Encouraging User-Generated Content with a Conceptional Social Media Communication Process Model

Encouraging User-Generated Content with a Conceptional Social Media Communication Process Model

Isabel Anger (Evolaris Next Level GmbH, Austria) and Christian Kittl (Evolaris Next Level GmbH, Austria)
Copyright: © 2012 |Pages: 9
DOI: 10.4018/jeei.2012010103
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Internet phenomena like Facebook or Twitter hold great potential for companies. The 21st century’s social networks are platforms for the (semi) public exchange of information that is produced and consumed by users alike. For an organisation, taking an active part in these conversations can support the efforts to gain more trust, co-shape the organisation’s image and obtain knowledge from user-generated content. User-generated content can help optimise processes and act as a testimonial for the organisation’s services and products. This work offers an outline of motivation for, types and use of user-generated content in Social Media and provides a conceptional process model facilitating external knowledge management within organisational communication measures in Social Media.
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Platforms such as Facebook, Twitter or YouTube attract millions of people. The social network Facebook, for example, currently has more than 800 million active members who communicate and share multimedia content on the platform at least once a month (Facebook, 2011). In Social Media, users expect a certain amount of forthrightness and transparency by the communicating persons and organisations alike. The organisations, however, must act carefully in the process of sharing their knowledge as it is a crucial factor of economic success. Especially if organisations aim to motivate users to give feedback about products or campaigns, want users to collaborate in product development or optimization processes, or to create positive content about the organisation; users demand information, incentives or other benefits from the organisation in exchange.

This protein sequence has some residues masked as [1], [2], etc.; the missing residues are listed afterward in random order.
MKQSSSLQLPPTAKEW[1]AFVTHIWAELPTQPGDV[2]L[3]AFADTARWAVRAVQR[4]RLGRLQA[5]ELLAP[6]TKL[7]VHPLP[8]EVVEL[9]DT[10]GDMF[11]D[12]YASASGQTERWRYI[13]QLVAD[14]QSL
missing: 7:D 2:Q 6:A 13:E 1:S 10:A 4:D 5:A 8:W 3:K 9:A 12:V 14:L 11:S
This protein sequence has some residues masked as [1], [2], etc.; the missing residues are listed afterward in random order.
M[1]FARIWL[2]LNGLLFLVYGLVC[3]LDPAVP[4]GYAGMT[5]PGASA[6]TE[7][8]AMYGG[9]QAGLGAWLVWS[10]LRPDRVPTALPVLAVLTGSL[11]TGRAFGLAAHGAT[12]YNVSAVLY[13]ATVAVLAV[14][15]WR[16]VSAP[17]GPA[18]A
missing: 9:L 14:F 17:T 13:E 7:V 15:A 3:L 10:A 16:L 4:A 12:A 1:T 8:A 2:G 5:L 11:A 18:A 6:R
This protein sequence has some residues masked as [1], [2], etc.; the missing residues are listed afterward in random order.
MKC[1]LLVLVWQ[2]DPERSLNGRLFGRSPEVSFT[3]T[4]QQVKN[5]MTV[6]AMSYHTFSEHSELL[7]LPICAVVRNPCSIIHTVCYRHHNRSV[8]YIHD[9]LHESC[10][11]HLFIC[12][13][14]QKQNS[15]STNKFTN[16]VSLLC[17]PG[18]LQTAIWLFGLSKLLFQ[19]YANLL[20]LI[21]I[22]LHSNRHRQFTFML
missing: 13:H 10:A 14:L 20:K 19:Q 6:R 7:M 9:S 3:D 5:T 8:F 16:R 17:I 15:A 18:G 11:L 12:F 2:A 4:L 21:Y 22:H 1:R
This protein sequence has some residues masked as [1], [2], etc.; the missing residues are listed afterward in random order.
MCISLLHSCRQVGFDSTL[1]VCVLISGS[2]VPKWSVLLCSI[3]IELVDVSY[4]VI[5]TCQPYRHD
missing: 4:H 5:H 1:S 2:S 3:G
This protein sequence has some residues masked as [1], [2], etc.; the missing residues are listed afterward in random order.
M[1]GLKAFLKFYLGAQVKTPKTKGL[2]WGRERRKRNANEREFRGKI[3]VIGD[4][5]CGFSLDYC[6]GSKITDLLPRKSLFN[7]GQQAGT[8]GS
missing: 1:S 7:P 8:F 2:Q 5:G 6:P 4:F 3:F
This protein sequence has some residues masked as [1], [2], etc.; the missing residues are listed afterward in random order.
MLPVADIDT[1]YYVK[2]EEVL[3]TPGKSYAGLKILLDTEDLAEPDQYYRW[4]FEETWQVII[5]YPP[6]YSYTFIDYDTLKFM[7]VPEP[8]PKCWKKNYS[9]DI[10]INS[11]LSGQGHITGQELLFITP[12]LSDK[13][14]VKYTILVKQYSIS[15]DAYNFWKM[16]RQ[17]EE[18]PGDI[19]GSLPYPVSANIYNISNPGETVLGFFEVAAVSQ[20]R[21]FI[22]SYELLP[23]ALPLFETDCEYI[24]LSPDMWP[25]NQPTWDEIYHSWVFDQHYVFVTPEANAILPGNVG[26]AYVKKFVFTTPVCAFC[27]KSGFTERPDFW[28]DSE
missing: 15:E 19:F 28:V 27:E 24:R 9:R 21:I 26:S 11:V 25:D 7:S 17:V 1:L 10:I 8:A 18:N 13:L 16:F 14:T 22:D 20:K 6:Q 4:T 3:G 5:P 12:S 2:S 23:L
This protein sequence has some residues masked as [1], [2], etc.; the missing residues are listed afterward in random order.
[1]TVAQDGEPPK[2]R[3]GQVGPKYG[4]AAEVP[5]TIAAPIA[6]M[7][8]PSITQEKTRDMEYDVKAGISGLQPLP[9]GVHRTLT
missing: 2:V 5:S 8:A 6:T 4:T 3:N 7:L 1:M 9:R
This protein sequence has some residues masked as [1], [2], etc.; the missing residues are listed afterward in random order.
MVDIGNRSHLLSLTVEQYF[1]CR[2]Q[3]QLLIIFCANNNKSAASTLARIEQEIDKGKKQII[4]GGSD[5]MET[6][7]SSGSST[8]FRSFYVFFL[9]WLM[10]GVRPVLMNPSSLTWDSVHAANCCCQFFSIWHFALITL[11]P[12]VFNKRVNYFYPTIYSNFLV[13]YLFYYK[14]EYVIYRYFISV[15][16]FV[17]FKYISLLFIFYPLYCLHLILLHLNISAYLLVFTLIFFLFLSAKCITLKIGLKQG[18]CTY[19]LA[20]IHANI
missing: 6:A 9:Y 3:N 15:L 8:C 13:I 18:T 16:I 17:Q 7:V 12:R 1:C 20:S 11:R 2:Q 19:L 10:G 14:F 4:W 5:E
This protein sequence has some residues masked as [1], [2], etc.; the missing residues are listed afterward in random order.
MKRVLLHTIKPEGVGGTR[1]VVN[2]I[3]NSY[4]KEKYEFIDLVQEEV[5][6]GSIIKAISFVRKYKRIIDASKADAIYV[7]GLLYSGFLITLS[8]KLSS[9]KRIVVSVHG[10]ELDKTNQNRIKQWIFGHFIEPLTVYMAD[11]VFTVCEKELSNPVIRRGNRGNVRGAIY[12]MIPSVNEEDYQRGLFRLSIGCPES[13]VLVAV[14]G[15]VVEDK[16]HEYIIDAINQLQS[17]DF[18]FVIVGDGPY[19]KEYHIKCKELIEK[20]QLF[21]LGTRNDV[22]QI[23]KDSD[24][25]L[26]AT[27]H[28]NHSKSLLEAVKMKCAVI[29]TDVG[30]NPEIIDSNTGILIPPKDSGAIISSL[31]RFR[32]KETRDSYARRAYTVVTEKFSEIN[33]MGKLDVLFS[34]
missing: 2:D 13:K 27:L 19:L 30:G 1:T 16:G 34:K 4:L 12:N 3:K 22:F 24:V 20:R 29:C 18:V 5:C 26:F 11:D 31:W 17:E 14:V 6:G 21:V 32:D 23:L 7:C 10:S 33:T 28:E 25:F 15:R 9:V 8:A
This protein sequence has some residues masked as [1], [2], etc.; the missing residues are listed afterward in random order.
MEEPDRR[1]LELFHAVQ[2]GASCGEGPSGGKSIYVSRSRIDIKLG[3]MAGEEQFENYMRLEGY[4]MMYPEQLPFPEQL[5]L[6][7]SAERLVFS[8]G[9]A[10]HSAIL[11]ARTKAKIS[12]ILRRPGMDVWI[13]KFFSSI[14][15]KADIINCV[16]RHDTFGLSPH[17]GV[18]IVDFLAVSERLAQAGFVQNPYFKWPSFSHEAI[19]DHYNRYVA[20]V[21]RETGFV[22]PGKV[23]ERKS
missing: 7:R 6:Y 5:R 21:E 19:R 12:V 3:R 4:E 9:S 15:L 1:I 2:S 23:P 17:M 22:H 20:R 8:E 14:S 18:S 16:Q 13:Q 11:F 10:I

This paper provides an approach to external communication in Social Media for the purpose of profiting from the knowledge and content created by users. The focus lies on the following two research questions:

  • What information should be published by the organisation?

  • What is the motivation of user-generated content?

Answering the questions will provide the basis for a conceptional process model.

After a brief explanation of the methodology, the theoretical basis which consists of a number of existing communication concepts and sociological research on Social Media is presented. In the second part, the conceptional process model which builds on the theoretical basis is introduced.

In this work, knowledge management is understood as a process of choosing, editing and distributing information (Schüppel, 1996). In the context of Social Media communication, this means that an organisation – whether it is non-profit or profit-oriented – shares and discusses information with an external target group. The objective is to gain new knowledge from dialogues with the target group.

The most common and widely adapted definition of Social Media describes them as platforms that facilitate this interpersonal communication, the publishing, discussing, rating and sharing of multimedia content without demanding high-level technical skills from the users (O’Reilly, 2005; Boyd & Ellison, 2007; Kaplan & Haenlein, 2010). Examples for Social Media platforms are Facebook, Twitter, LinkedIn or multimedia platforms such as Flickr or YouTube. Social Media are subject to constant evolution with new platforms launching and others closing down frequently. One of the newest and most notable additions to the Social Media sphere is Google Plus, the social network created by Google. This platform experienced an immense growth within its first weeks of existence, growing to approximately 25 million unique visitors within the first five weeks (Wasserman, 2011).

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